Leeuwarden Court of Appeal
In the displacement market of supermarkets, those who have access to their own retail premises often determine which formula may be used. A recent judgment of the Court of Appeal of Leeuwarden confirms this. The case is as follows.
The supermarket entrepreneur has concluded a sublease agreement and a franchise agreement with the supermarket organisation. Afterwards, the supermarket entrepreneur acquires ownership of the building. As a result, the supermarket entrepreneur also becomes a (main) lessor in addition to being a subtenant and thus rents to the supermarket organization, which in turn (sub)leases to the supermarket entrepreneur. Incidentally, this in this case by companies affiliated to the supermarket entrepreneur.
The supermarket entrepreneur has now concluded that the formula used, which has also been made mandatory in the sublease agreement and is linked to the franchise agreement, no longer suits him in the (changed) local market situation. For reasons of business economics, the supermarket entrepreneur wishes to apply a different formula. The supermarket entrepreneur therefore wishes to simultaneously terminate the franchise agreement and the main rental agreement and to enter into a partnership with another formula. The consent of the court is required for the termination of the latter agreement. Without termination of the main lease agreement, termination of the franchise agreement has little effect, given the link between the two agreements and formula destination in the sublease agreement. On appeal, the Court of Appeal assesses the eviction thus requested on the basis of a (subsidiary) general weighing of interests, thus ignoring the (primary) appeal to urgent personal use for procedural reasons. Particularly worth mentioning here is the Court of Appeal’s opinion, in the context of this weighing of interests, that the entrepreneurial interest, partly due to increasing competition from its own franchisor, benefits from the possibility of a free choice of the supermarket formula to be used. According to the Court of Appeal, it must be possible to use the property that has meanwhile been acquired. The Court of Appeal also considers it important that the supermarket organization itself has failed to strengthen its position by, for example, acquiring the building itself. Furthermore, the franchise agreement has lasted for more than 15 years and the supermarket organization has hardly invested, if at all, in the relevant business space. The Court of Appeal thus concludes that the weighing of interests is in favor of the supermarket entrepreneur and entails that the main lease may be terminated, so that it no longer constitutes an obstacle to the choice of its own formula.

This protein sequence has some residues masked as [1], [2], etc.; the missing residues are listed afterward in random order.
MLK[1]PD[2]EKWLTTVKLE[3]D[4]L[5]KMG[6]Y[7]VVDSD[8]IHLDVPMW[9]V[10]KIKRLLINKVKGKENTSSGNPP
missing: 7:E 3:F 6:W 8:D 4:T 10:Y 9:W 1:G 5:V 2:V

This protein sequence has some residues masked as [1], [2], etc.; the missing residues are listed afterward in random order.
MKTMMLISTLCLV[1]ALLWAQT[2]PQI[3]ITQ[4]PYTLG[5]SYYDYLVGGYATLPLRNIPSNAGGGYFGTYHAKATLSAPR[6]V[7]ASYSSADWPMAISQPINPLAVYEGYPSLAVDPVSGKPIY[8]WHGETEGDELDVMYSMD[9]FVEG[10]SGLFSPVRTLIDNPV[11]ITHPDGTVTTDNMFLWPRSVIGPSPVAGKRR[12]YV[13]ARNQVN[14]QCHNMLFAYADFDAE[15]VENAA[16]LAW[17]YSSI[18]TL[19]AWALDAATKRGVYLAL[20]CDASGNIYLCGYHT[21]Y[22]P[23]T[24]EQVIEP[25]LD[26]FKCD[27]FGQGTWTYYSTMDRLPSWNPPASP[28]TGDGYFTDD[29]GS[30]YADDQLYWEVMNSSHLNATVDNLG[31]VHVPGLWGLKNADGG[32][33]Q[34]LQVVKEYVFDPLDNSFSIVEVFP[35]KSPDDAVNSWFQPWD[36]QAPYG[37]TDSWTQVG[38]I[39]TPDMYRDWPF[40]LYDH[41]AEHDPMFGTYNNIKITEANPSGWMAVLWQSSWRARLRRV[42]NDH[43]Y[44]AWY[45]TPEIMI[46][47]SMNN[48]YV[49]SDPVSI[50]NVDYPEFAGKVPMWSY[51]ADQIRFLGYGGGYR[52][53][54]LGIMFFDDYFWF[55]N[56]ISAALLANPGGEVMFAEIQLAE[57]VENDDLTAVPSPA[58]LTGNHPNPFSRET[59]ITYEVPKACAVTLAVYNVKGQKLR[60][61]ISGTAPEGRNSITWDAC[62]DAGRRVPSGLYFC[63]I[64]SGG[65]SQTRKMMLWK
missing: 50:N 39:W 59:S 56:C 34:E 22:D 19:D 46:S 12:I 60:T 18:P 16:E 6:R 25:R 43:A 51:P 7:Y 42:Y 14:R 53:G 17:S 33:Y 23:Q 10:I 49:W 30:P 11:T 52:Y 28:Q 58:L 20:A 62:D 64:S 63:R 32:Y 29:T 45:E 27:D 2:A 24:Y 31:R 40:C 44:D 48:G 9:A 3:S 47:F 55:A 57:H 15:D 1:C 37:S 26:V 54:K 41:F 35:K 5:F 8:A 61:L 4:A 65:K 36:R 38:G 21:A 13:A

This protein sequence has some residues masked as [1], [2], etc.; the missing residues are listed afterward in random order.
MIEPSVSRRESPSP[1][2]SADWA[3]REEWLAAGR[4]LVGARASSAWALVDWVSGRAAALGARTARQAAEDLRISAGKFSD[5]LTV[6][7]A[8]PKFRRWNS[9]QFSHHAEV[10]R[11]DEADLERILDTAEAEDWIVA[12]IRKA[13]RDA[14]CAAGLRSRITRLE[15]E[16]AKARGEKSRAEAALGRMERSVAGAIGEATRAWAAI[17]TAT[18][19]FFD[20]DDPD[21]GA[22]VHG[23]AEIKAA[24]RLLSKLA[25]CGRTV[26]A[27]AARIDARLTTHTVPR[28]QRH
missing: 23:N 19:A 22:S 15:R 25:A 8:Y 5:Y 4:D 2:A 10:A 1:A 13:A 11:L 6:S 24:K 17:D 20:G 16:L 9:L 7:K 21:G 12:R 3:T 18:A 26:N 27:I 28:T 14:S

In view of the musical chairs that are still currently taking place in supermarket land, whereby the entrepreneur can hardly determine which formula is the best on the basis of the ownership and (main) tenancy rights of a relevant business space, it is worthwhile taking the opportunity to take ownership of the business premises. acquisition should be given serious consideration. Of course, there may also be other obstacles to whether or not to apply a different formula, such as a non-competition clause, so that the possibilities must be examined in more detail on a case-by-case basis.
Mr. J. Strong – Franchise lawyer
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